The Tomb of the Shroud in Jerusalem

In a previous post, we commented on the finding of a 1st century tomb, containing bones and the remains of a linen shroud, next to the Tomb of Annas which we have been able to identify earlier. The tomb was named “The Tomb of the Shroud”. Akeldama is located at the mouth of the Hinnom Valley:

On the southern side of the Hinnom Valley, several highly decorated tombs were found in a location that is usually associated with Akeldama, the Filed of Blood purchased with Judas’ betrayal money. However, using the description by Josephus of the Roman circumvallation wall around Jerusalem, we identified this tomb complex as belonging to the High Priestly family of Annas, before whom Jesus stood after his arrest in Gethsemane.
The inner burial chamber of the Tomb of Annas was highly decorated and had kokhim burial niches in the walls. The body of Annas was probably placed in the kokh (burial niche) disguised by the fake door in the wall on the right.

An interesting  scientific article has been published with the results of the Molecular Exploration of this tomb:

The Tomb of the Shroud is a first-century C.E. tomb discovered in Akeldama, Jerusalem, Israel that had been illegally entered and looted. The investigation of this tomb by an interdisciplinary team of researchers began in 2000. More than twenty stone ossuaries for collecting human bones were found, along with textiles from a burial shroud, hair and skeletal remains. The research presented here focuses on genetic analysis of the bioarchaeological remains from the tomb using mitochondrial DNA to examine familial relationships of the individuals within the tomb and molecular screening for the presence of disease.

The Tomb of the Shroud is one of very few examples of a preserved shrouded human burial and the only example of a plaster sealed loculus with remains genetically confirmed to have belonged to a shrouded male individual that suffered from tuberculosis and leprosy dating to the first-century C.E. This is the earliest case of leprosy with a confirmed date in which M. leprae DNA was detected.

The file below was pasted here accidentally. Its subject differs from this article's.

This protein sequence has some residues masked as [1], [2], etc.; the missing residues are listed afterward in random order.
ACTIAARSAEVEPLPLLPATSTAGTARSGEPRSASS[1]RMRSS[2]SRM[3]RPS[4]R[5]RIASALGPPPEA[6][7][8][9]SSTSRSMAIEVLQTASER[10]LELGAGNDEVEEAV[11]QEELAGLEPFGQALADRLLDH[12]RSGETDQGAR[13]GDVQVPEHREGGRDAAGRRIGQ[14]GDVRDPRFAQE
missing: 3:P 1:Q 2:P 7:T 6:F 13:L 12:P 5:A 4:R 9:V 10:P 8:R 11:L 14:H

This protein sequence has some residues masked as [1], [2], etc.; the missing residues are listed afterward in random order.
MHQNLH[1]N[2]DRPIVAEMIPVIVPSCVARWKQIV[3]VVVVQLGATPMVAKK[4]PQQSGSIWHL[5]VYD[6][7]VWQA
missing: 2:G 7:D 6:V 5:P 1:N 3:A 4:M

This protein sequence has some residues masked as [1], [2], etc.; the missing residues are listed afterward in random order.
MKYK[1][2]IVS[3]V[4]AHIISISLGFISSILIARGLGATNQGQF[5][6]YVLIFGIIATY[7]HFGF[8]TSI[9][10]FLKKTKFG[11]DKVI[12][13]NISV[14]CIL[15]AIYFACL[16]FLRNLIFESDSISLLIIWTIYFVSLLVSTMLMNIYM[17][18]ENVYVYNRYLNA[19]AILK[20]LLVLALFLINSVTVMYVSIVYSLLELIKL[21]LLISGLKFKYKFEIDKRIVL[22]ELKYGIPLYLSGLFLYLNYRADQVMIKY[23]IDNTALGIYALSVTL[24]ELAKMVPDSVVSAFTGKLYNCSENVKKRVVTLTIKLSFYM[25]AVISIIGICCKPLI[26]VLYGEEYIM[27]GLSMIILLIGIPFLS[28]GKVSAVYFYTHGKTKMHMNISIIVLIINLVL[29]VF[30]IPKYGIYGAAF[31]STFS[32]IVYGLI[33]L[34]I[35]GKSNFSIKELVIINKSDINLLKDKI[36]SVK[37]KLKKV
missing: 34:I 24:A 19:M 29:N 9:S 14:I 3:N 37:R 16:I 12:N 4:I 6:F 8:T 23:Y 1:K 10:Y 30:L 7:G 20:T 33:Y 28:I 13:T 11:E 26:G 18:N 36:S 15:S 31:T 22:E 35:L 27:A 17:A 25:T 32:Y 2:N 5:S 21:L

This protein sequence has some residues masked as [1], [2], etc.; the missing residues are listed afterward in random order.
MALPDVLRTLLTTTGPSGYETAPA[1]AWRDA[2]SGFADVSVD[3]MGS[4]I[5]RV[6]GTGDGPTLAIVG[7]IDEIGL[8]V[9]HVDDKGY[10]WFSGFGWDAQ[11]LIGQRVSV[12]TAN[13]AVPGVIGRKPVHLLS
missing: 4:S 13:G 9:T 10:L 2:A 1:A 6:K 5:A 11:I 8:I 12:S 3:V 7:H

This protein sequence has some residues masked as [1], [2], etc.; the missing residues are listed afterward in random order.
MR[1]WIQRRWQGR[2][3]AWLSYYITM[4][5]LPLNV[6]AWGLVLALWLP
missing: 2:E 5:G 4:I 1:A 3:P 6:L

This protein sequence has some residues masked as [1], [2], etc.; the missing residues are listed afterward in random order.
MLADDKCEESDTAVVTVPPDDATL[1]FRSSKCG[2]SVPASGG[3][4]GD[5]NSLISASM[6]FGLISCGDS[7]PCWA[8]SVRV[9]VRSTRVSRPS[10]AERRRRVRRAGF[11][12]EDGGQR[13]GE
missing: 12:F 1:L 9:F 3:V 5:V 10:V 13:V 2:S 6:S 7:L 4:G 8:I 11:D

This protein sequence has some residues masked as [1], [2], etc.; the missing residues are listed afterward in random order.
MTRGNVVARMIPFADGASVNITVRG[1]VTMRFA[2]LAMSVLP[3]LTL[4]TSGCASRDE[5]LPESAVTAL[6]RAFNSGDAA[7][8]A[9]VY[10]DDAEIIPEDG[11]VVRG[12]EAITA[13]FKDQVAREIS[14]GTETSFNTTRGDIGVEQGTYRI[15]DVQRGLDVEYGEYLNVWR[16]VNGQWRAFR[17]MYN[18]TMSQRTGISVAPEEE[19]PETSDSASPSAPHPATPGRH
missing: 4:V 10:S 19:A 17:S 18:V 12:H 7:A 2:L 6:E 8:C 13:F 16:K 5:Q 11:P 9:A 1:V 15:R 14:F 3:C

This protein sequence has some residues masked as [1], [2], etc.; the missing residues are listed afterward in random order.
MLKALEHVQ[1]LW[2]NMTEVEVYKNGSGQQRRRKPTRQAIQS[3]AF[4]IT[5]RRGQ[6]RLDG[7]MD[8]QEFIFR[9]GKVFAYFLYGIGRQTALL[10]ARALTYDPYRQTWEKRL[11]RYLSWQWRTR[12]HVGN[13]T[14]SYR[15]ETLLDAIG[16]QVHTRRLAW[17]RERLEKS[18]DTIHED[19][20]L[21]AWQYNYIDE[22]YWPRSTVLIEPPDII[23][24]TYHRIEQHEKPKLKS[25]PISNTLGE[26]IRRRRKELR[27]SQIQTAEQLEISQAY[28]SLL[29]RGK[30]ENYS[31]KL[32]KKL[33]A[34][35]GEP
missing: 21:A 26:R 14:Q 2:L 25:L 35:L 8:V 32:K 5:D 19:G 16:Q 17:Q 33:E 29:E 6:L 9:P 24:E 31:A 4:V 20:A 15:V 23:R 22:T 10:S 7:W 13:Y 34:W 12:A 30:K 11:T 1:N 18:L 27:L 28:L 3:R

Historically disfiguring diseases, particularly leprosy and tuberculosis, were commonly categorized together in the Near East and the afflicted individuals were ostracized from their communities. The general Jewish practice in the first century C.E. was for a primary burial to be placed within a loculus until the decomposition of organic remains had taken place, at which point – approximately a year later – the bones were then taken out of the loculus and transferred into a repository (a pit or wall niche) or into a stone ossuary. However this transfer did not occur for the individual buried in Tomb of the Shroud loculus 1 – instead this loculus was sealed with white plaster, a practice which is quite rare in the first century tombs studied around Jerusalem.

In the conclusion the authors note that the disease of leprosy did not distinguish between rich and poor. The prevalence of such a highly contagious disease, particularly for immuno-compromised individuals with leprosy is not unexpected with inadequate sanitation and demonstrates the significant impact social diseases such as tuberculosis had on society from the low socioeconomic groups up to the more affluent families, such as Tomb the Shroud in first-century Jerusalem.

It is interesting to read in the New Testament of a Simon the Leper, who lived in Bethany (Matt. 26.6). He may have been the leper that was healed by Jesus in Matt. 8.2. Leprosy is an ancient disease, as we are told in Luke 4.27: “there were many lepers in Israel in the time of the prophet Elisha”, but only Naaman the Syrian was healed.

The above article states that leprosy is a highly contagious disease. This was known already in the time of Moses (Lev. 13,14), where stringent laws were put ion place to contain leprosy by isolating the people who suffered from it. This was reiterated again in Deuteronomy 24.8: “Take care, in a case of leprosy, to be very careful to do according to all that the Levitical priests shall direct you.”

Unfortunately, it did not save this particular individual whose remains were sealed and found some 2,000 years later.

One thought on “The Tomb of the Shroud in Jerusalem”

  1. Just to mention that the Hansen “Leper” hospital built by Conrad Schick in 1887 has an interesting historical and art exhibit “Behind the Walls” in the old hospital.
    Plans are underway to turn the hospital into a municipal cultural center, a meeting place for the arts, media and technology.

    Fascinating exhibit on the Shroud of Turin at Notre Dame across from New Gate. Also an incredible view of the Old City from their wine and cheese bar on the roof.

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